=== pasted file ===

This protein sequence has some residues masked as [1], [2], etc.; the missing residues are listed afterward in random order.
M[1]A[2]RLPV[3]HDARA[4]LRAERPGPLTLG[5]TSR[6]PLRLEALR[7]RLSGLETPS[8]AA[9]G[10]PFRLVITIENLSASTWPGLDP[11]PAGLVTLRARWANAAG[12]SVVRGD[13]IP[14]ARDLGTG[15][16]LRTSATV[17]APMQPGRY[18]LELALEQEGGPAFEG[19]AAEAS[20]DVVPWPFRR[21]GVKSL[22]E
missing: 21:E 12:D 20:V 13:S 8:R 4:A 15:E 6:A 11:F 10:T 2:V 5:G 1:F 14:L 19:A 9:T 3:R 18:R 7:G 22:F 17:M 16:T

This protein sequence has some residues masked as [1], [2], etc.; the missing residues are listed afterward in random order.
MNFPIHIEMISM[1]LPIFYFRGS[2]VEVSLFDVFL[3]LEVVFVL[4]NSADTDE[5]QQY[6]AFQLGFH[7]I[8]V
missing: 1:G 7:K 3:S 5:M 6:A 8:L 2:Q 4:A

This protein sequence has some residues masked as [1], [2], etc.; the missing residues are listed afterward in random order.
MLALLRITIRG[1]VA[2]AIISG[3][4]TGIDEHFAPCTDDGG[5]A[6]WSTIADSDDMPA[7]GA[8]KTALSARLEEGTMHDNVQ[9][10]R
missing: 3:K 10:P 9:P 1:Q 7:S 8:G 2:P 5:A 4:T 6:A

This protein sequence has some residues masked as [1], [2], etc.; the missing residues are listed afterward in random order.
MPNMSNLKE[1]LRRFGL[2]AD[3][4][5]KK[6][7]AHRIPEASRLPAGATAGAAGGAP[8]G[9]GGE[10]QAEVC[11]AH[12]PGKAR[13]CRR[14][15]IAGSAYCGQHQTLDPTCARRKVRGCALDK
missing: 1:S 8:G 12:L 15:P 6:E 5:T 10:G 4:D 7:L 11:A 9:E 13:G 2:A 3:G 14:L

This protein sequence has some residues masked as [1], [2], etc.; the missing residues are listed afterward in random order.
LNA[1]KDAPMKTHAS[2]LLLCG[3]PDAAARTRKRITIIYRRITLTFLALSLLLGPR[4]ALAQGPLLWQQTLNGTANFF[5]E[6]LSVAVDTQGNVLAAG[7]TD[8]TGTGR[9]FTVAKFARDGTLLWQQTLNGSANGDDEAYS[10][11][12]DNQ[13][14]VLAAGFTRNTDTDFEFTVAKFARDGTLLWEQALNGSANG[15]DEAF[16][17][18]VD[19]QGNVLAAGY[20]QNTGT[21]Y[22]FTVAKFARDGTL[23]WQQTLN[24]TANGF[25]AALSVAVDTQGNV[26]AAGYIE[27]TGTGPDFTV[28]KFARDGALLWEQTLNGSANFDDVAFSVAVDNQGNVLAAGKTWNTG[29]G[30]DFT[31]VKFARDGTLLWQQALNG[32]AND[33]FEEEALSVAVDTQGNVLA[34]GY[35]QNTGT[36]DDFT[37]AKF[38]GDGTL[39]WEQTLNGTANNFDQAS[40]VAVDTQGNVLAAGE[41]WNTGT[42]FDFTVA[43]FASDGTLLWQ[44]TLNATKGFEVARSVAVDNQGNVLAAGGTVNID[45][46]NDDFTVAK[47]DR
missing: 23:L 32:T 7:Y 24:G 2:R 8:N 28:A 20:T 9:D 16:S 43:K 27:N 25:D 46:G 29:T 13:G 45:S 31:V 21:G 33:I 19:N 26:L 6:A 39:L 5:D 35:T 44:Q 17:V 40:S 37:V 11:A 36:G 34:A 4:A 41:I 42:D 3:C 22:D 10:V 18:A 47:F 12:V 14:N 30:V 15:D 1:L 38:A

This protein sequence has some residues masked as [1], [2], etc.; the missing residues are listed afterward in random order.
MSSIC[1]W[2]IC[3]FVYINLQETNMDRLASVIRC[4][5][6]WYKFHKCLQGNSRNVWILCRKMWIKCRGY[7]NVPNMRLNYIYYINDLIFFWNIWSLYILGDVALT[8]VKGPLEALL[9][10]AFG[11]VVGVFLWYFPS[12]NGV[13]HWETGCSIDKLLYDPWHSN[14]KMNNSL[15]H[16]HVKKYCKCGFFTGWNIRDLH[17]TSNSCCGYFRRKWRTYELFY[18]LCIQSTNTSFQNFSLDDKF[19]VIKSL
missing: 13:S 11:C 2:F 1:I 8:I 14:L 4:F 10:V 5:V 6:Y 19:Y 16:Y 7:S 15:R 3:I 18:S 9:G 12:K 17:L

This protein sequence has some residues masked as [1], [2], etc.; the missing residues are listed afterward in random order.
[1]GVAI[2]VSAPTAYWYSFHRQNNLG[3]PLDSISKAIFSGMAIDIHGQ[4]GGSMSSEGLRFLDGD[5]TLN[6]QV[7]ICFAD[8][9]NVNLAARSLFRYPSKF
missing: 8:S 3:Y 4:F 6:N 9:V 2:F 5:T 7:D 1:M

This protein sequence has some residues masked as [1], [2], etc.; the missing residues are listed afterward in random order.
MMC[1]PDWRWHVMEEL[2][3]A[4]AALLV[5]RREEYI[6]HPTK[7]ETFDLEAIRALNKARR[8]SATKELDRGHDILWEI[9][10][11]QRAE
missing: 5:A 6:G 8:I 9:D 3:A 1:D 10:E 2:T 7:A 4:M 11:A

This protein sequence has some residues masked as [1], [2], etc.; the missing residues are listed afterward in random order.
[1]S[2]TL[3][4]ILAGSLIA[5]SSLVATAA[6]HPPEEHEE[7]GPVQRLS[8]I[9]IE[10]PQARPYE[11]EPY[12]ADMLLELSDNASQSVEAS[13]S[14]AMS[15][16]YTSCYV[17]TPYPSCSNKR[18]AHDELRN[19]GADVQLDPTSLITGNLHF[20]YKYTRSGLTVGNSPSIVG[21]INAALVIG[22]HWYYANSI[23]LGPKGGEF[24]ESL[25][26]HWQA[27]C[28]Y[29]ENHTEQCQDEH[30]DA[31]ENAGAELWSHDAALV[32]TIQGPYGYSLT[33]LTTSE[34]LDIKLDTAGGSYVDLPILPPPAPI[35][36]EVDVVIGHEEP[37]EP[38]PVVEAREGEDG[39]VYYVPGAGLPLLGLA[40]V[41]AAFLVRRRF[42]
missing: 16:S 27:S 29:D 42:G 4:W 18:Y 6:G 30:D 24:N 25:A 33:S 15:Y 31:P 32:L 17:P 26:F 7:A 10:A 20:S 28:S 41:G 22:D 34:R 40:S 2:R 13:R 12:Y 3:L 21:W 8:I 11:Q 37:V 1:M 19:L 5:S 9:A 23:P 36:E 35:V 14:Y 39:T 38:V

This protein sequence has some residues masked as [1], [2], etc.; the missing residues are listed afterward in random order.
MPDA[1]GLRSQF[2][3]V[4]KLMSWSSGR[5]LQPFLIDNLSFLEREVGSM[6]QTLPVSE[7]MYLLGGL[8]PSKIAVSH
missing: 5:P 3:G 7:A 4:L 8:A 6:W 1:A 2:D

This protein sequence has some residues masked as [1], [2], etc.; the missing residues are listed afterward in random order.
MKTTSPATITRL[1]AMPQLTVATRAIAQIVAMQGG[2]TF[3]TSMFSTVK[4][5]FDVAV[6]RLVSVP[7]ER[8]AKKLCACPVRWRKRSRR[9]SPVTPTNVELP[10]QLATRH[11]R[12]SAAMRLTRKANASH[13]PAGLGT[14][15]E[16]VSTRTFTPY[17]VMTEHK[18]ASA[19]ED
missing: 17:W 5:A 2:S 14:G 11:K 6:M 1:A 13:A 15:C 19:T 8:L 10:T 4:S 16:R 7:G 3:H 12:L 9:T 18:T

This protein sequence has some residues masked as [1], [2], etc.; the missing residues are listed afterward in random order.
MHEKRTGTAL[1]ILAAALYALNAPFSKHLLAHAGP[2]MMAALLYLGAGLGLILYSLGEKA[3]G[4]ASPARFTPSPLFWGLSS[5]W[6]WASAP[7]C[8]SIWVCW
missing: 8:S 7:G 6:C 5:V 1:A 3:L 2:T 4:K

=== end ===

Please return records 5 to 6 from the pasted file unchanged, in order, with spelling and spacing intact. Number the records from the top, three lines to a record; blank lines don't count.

This protein sequence has some residues masked as [1], [2], etc.; the missing residues are listed afterward in random order.
LNA[1]KDAPMKTHAS[2]LLLCG[3]PDAAARTRKRITIIYRRITLTFLALSLLLGPR[4]ALAQGPLLWQQTLNGTANFF[5]E[6]LSVAVDTQGNVLAAG[7]TD[8]TGTGR[9]FTVAKFARDGTLLWQQTLNGSANGDDEAYS[10][11][12]DNQ[13][14]VLAAGFTRNTDTDFEFTVAKFARDGTLLWEQALNGSANG[15]DEAF[16][17][18]VD[19]QGNVLAAGY[20]QNTGT[21]Y[22]FTVAKFARDGTL[23]WQQTLN[24]TANGF[25]AALSVAVDTQGNV[26]AAGYIE[27]TGTGPDFTV[28]KFARDGALLWEQTLNGSANFDDVAFSVAVDNQGNVLAAGKTWNTG[29]G[30]DFT[31]VKFARDGTLLWQQALNG[32]AND[33]FEEEALSVAVDTQGNVLA[34]GY[35]QNTGT[36]DDFT[37]AKF[38]GDGTL[39]WEQTLNGTANNFDQAS[40]VAVDTQGNVLAAGE[41]WNTGT[42]FDFTVA[43]FASDGTLLWQ[44]TLNATKGFEVARSVAVDNQGNVLAAGGTVNID[45][46]NDDFTVAK[47]DR
missing: 23:L 32:T 7:Y 24:G 2:R 8:N 28:A 20:T 9:D 16:S 43:K 27:N 25:D 46:G 29:T 13:G 45:S 31:V 21:G 33:I 19:N 26:L 6:A 39:L 5:D 35:T 44:Q 17:V 40:S 37:V 11:A 36:G 34:A 4:A 41:I 42:D 3:C 22:D 10:V 18:A 47:F 12:V 14:N 30:V 15:D 1:L 38:A

This protein sequence has some residues masked as [1], [2], etc.; the missing residues are listed afterward in random order.
MSSIC[1]W[2]IC[3]FVYINLQETNMDRLASVIRC[4][5][6]WYKFHKCLQGNSRNVWILCRKMWIKCRGY[7]NVPNMRLNYIYYINDLIFFWNIWSLYILGDVALT[8]VKGPLEALL[9][10]AFG[11]VVGVFLWYFPS[12]NGV[13]HWETGCSIDKLLYDPWHSN[14]KMNNSL[15]H[16]HVKKYCKCGFFTGWNIRDLH[17]TSNSCCGYFRRKWRTYELFY[18]LCIQSTNTSFQNFSLDDKF[19]VIKSL
missing: 13:S 11:C 2:F 1:I 8:I 14:L 4:F 10:V 5:V 6:Y 19:Y 16:Y 7:S 15:R 3:I 18:S 9:G 12:K 17:L